decedent wrote:
    Despite playing tons of sports, I'm a real nerd. I watch Rick and Morty, Bob's Burgers, Samurai Jack, and Archer. I don't think these are generally considered "kids shows" since some are on Adult Swim. I doubt many kids would enjoy Bob's Burgers or Archer.
    I enjoy Bob's Burgers and am LOVING the new season of Samurai Jack! I wish there were more action cartoons for adults like Samurai Jack in particular because it gets old all of them being comedies. We seem to have this cultural bias against action cartoons for adults that I hope this new Samurai Jack season chips away at a bit. (I'm also a big fan of Attack on Titan, though it's worth adding that, believe it or not, in its native Japan that's not actually per se considered an adult show.)
    Last edited by IMPress Polly; 05-14-2017 at 10:50 AM.

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    Quote Originally Posted by IMPress Polly View Post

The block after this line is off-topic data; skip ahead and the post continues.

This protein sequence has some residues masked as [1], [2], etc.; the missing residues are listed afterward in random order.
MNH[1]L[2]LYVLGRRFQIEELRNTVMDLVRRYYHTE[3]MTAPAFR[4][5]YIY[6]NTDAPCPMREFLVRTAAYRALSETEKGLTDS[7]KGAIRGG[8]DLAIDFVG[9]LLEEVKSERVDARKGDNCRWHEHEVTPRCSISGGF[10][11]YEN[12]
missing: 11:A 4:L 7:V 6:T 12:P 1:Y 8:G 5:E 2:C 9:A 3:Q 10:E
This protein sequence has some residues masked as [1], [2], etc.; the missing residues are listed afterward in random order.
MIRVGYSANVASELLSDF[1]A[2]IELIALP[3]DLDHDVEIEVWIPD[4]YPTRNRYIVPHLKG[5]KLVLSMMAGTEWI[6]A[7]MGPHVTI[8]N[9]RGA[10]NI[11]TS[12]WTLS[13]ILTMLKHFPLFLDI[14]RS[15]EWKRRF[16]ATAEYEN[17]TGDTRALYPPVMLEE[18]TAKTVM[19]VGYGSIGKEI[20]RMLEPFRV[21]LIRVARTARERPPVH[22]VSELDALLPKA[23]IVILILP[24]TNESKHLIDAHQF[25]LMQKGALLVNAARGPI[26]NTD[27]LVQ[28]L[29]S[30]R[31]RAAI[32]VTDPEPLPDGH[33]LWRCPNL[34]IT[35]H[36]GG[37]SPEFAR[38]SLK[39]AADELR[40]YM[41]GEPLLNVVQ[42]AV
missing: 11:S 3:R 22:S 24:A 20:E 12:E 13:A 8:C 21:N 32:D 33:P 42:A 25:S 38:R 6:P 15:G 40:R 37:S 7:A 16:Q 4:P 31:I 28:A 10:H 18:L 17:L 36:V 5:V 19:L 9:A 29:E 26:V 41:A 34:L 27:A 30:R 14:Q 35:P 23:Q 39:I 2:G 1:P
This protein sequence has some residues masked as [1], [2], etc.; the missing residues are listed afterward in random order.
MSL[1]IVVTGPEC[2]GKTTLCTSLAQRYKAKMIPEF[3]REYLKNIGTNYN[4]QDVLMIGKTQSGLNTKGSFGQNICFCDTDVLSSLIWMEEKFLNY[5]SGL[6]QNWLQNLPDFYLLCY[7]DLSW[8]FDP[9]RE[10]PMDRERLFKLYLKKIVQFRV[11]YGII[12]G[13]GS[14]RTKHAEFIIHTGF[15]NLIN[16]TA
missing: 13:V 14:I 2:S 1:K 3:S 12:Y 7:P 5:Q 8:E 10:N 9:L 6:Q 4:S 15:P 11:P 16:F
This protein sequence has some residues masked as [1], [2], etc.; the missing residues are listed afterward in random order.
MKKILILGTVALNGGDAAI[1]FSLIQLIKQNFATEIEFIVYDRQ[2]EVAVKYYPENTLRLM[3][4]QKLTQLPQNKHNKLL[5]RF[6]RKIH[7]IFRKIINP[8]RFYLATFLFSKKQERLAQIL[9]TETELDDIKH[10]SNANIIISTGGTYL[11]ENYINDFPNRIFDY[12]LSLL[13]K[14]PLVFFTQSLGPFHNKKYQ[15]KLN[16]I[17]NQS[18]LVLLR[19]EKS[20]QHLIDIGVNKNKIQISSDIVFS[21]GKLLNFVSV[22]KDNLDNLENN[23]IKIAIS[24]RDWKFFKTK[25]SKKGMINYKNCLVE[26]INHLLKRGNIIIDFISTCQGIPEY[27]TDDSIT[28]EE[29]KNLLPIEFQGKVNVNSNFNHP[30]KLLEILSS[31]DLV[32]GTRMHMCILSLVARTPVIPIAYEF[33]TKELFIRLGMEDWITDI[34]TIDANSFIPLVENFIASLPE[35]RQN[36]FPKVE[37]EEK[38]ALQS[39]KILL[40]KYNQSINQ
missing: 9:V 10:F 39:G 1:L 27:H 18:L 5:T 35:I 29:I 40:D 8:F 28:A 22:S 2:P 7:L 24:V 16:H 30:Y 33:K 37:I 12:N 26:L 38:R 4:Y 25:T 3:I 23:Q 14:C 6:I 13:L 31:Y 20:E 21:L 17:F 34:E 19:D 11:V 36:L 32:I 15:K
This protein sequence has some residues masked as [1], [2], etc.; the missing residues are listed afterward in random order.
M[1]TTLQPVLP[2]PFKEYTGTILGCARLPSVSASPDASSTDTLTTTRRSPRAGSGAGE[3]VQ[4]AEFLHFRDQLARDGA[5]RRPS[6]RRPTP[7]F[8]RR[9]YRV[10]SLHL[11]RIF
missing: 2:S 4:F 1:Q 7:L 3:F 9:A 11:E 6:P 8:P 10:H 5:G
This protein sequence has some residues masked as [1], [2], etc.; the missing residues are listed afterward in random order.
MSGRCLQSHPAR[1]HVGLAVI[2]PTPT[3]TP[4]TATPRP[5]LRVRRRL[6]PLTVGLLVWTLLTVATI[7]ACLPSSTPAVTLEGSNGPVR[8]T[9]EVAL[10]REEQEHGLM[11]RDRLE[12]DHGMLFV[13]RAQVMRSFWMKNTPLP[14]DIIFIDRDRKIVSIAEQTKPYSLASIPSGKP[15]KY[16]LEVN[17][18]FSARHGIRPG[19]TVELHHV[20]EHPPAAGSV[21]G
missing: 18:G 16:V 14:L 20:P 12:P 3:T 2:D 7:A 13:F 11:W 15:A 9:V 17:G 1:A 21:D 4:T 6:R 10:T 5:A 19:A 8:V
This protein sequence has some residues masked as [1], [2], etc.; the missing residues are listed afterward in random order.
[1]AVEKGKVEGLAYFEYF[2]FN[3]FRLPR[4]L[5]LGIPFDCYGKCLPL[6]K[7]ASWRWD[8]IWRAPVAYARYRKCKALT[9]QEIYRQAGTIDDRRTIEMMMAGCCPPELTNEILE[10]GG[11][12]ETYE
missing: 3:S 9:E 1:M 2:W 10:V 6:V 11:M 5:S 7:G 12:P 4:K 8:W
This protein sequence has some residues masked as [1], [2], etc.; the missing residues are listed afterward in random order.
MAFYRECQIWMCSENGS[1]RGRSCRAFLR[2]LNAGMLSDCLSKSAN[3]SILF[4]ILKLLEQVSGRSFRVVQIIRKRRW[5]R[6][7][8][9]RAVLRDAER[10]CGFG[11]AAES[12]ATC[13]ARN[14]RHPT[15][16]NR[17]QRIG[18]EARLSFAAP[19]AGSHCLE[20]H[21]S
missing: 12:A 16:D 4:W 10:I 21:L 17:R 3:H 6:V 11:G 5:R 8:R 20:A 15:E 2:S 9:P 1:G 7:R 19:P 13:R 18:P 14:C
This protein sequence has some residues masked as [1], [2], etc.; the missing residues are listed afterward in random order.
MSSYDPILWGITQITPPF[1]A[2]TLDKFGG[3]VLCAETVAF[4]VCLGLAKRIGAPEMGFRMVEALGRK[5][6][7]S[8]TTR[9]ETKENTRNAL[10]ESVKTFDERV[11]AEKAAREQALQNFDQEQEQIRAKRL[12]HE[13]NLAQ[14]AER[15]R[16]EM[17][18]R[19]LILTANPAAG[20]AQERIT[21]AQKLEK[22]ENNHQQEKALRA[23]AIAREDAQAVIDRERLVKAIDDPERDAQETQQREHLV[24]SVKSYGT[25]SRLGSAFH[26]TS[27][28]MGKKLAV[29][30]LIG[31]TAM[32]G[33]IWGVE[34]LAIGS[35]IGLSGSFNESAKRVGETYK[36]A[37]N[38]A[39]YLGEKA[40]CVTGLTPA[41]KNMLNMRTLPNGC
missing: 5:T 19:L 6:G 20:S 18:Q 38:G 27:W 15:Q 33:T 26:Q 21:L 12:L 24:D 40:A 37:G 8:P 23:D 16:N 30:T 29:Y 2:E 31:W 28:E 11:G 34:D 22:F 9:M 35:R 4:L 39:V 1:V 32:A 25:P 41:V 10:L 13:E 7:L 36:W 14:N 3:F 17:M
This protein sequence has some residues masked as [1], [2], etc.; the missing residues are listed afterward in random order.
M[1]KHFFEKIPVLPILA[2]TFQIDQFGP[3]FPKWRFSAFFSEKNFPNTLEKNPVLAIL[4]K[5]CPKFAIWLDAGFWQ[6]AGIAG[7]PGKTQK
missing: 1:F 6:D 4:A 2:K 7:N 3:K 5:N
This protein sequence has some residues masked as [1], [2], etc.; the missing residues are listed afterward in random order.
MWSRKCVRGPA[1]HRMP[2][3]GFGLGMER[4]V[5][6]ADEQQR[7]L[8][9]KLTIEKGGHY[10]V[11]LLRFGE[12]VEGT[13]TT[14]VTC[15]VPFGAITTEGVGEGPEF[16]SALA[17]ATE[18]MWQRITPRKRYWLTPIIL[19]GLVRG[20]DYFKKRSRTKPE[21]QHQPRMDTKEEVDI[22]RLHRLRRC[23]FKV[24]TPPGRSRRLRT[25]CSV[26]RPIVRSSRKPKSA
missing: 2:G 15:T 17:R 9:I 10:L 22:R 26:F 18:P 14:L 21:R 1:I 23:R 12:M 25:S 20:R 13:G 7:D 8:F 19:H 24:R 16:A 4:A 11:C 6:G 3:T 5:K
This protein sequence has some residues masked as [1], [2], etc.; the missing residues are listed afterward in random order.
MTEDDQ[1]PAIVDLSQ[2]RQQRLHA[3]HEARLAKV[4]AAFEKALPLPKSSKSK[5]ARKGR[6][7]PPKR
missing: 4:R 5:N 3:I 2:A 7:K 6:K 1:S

I would say that the gaming analogy to the Comics Code Authority, the Entertainment Software Ratings Board (ESRB for short), still has a fair amount of power. The difference between the two, as I understand it, is that the CCA imposes outright bans on certain types of content? (I remember that, in the Sonic comics, they decided not to adapt the video game Shadow the Hedgehog in comic form because that one revolved around gun play and apparently the CCA wouldn't let them for that reason. Not that I minded because it was a poor game anyway and their adaptations were usually the worst stories. ) The ESRB doesn't actually do that. They're more like the Motion Picture Association of America, which stopped flat-out banning content back in the 1960s. But like how parents still pay attention to movie ratings, they still pay attention to game ratings as well. But as far as attempts to formally censor games (and there has been no shortage), those pretty well ended with a Supreme Court ruling in 2010 that defined video games as a constitutionally-protected artistic medium.